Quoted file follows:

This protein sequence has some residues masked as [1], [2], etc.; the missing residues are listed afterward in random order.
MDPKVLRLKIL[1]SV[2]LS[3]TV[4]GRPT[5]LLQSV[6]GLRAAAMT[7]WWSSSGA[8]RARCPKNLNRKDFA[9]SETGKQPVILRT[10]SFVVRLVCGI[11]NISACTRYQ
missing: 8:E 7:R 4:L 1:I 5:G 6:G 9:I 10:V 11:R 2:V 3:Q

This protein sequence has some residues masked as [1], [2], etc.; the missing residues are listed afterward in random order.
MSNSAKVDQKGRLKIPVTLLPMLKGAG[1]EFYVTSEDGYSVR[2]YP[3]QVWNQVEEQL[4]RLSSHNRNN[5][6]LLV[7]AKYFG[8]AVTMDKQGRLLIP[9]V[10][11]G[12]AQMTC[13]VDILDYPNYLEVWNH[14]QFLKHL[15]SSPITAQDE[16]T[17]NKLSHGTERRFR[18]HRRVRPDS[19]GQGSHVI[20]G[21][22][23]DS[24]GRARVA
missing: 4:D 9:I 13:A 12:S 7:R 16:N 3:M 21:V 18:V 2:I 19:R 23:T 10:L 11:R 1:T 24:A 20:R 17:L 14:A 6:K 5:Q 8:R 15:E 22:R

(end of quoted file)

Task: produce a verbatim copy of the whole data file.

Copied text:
This protein sequence has some residues masked as [1], [2], etc.; the missing residues are listed afterward in random order.
MDPKVLRLKIL[1]SV[2]LS[3]TV[4]GRPT[5]LLQSV[6]GLRAAAMT[7]WWSSSGA[8]RARCPKNLNRKDFA[9]SETGKQPVILRT[10]SFVVRLVCGI[11]NISACTRYQ
missing: 8:E 7:R 4:L 1:I 5:G 6:G 9:I 10:V 11:R 2:V 3:Q

This protein sequence has some residues masked as [1], [2], etc.; the missing residues are listed afterward in random order.
MSNSAKVDQKGRLKIPVTLLPMLKGAG[1]EFYVTSEDGYSVR[2]YP[3]QVWNQVEEQL[4]RLSSHNRNN[5][6]LLV[7]AKYFG[8]AVTMDKQGRLLIP[9]V[10][11]G[12]AQMTC[13]VDILDYPNYLEVWNH[14]QFLKHL[15]SSPITAQDE[16]T[17]NKLSHGTERRFR[18]HRRVRPDS[19]GQGSHVI[20]G[21][22][23]DS[24]GRARVA
missing: 4:D 9:I 13:A 12:S 7:R 16:N 3:M 21:V 18:V 2:I 19:R 23:T 10:L 11:R 1:T 24:A 20:R 17:L 14:A 6:K 5:Q 8:R 15:E 22:R